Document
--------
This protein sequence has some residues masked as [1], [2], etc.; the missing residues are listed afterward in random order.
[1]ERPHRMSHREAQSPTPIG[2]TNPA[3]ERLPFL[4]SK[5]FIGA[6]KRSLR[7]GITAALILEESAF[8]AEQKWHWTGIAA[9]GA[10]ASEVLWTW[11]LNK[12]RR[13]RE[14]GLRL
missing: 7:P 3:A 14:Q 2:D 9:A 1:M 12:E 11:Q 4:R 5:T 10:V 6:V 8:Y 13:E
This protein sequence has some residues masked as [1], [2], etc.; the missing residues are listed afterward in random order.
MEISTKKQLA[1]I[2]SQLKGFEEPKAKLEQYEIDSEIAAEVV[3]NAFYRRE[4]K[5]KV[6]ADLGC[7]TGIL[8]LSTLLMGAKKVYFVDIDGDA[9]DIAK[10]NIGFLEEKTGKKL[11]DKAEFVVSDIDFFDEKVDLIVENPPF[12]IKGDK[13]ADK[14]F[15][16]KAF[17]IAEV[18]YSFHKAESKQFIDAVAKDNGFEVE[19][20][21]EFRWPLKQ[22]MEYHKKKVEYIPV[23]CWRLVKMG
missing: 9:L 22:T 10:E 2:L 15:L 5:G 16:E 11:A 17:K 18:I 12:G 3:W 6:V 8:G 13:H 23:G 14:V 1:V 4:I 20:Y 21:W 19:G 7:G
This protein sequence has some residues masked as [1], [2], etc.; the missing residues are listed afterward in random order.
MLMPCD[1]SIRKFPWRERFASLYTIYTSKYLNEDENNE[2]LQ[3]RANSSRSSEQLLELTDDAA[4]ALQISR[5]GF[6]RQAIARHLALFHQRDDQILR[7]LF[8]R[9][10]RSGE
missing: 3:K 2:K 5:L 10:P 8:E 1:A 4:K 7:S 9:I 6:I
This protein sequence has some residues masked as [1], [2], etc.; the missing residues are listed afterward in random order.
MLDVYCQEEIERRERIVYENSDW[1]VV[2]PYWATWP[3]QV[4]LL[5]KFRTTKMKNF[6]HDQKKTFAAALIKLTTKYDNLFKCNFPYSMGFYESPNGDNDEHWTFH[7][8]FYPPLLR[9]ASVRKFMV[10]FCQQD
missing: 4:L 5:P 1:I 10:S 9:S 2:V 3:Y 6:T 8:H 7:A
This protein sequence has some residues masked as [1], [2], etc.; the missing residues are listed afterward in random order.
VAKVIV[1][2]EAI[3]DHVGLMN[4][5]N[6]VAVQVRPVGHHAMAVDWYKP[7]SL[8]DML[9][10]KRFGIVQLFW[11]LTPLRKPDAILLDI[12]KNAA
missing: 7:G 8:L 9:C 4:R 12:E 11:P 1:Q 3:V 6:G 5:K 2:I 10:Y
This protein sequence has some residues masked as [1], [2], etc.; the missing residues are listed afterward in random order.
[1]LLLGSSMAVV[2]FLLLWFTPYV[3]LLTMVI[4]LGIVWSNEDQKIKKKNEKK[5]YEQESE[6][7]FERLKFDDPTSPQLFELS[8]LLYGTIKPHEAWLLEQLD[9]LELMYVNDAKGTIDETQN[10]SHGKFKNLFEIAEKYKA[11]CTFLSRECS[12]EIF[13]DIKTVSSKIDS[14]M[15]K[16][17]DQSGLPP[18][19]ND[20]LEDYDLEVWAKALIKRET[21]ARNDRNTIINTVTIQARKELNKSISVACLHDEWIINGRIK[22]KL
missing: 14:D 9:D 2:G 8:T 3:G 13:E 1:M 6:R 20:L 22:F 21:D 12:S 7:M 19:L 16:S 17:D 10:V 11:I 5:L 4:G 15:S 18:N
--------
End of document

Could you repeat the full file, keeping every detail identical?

This protein sequence has some residues masked as [1], [2], etc.; the missing residues are listed afterward in random order.
[1]ERPHRMSHREAQSPTPIG[2]TNPA[3]ERLPFL[4]SK[5]FIGA[6]KRSLR[7]GITAALILEESAF[8]AEQKWHWTGIAA[9]GA[10]ASEVLWTW[11]LNK[12]RR[13]RE[14]GLRL
missing: 7:P 3:A 14:Q 2:D 9:A 1:M 12:E 11:Q 4:R 5:T 10:V 6:V 8:Y 13:E
This protein sequence has some residues masked as [1], [2], etc.; the missing residues are listed afterward in random order.
MEISTKKQLA[1]I[2]SQLKGFEEPKAKLEQYEIDSEIAAEVV[3]NAFYRRE[4]K[5]KV[6]ADLGC[7]TGIL[8]LSTLLMGAKKVYFVDIDGDA[9]DIAK[10]NIGFLEEKTGKKL[11]DKAEFVVSDIDFFDEKVDLIVENPPF[12]IKGDK[13]ADK[14]F[15][16]KAF[17]IAEV[18]YSFHKAESKQFIDAVAKDNGFEVE[19][20][21]EFRWPLKQ[22]MEYHKKKVEYIPV[23]CWRLVKMG
missing: 9:L 22:T 10:E 2:L 15:L 5:G 16:E 11:A 17:K 18:I 12:G 3:W 6:V 8:G 13:H 23:G 14:V 1:V 4:I 20:Y 21:W 19:G 7:G
This protein sequence has some residues masked as [1], [2], etc.; the missing residues are listed afterward in random order.
MLMPCD[1]SIRKFPWRERFASLYTIYTSKYLNEDENNE[2]LQ[3]RANSSRSSEQLLELTDDAA[4]ALQISR[5]GF[6]RQAIARHLALFHQRDDQILR[7]LF[8]R[9][10]RSGE
missing: 3:K 2:K 5:L 10:P 8:E 1:A 4:K 7:S 9:I 6:I
This protein sequence has some residues masked as [1], [2], etc.; the missing residues are listed afterward in random order.
MLDVYCQEEIERRERIVYENSDW[1]VV[2]PYWATWP[3]QV[4]LL[5]KFRTTKMKNF[6]HDQKKTFAAALIKLTTKYDNLFKCNFPYSMGFYESPNGDNDEHWTFH[7][8]FYPPLLR[9]ASVRKFMV[10]FCQQD
missing: 4:L 5:P 1:I 10:S 9:S 2:V 3:Y 6:T 8:H 7:A
This protein sequence has some residues masked as [1], [2], etc.; the missing residues are listed afterward in random order.
VAKVIV[1][2]EAI[3]DHVGLMN[4][5]N[6]VAVQVRPVGHHAMAVDWYKP[7]SL[8]DML[9][10]KRFGIVQLFW[11]LTPLRKPDAILLDI[12]KNAA
missing: 7:G 8:L 9:C 4:R 12:E 11:P 1:Q 3:V 6:G 5:K 2:I 10:Y
This protein sequence has some residues masked as [1], [2], etc.; the missing residues are listed afterward in random order.
[1]LLLGSSMAVV[2]FLLLWFTPYV[3]LLTMVI[4]LGIVWSNEDQKIKKKNEKK[5]YEQESE[6][7]FERLKFDDPTSPQLFELS[8]LLYGTIKPHEAWLLEQLD[9]LELMYVNDAKGTIDETQN[10]SHGKFKNLFEIAEKYKA[11]CTFLSRECS[12]EIF[13]DIKTVSSKIDS[14]M[15]K[16][17]DQSGLPP[18][19]ND[20]LEDYDLEVWAKALIKRET[21]ARNDRNTIINTVTIQARKELNKSISVACLHDEWIINGRIK[22]KL
missing: 14:D 9:D 2:G 8:T 3:G 13:E 1:M 6:R 20:L 22:F 21:D 12:S 7:M 19:L 16:S 17:D 10:V 11:I 5:L 4:G 15:S 18:N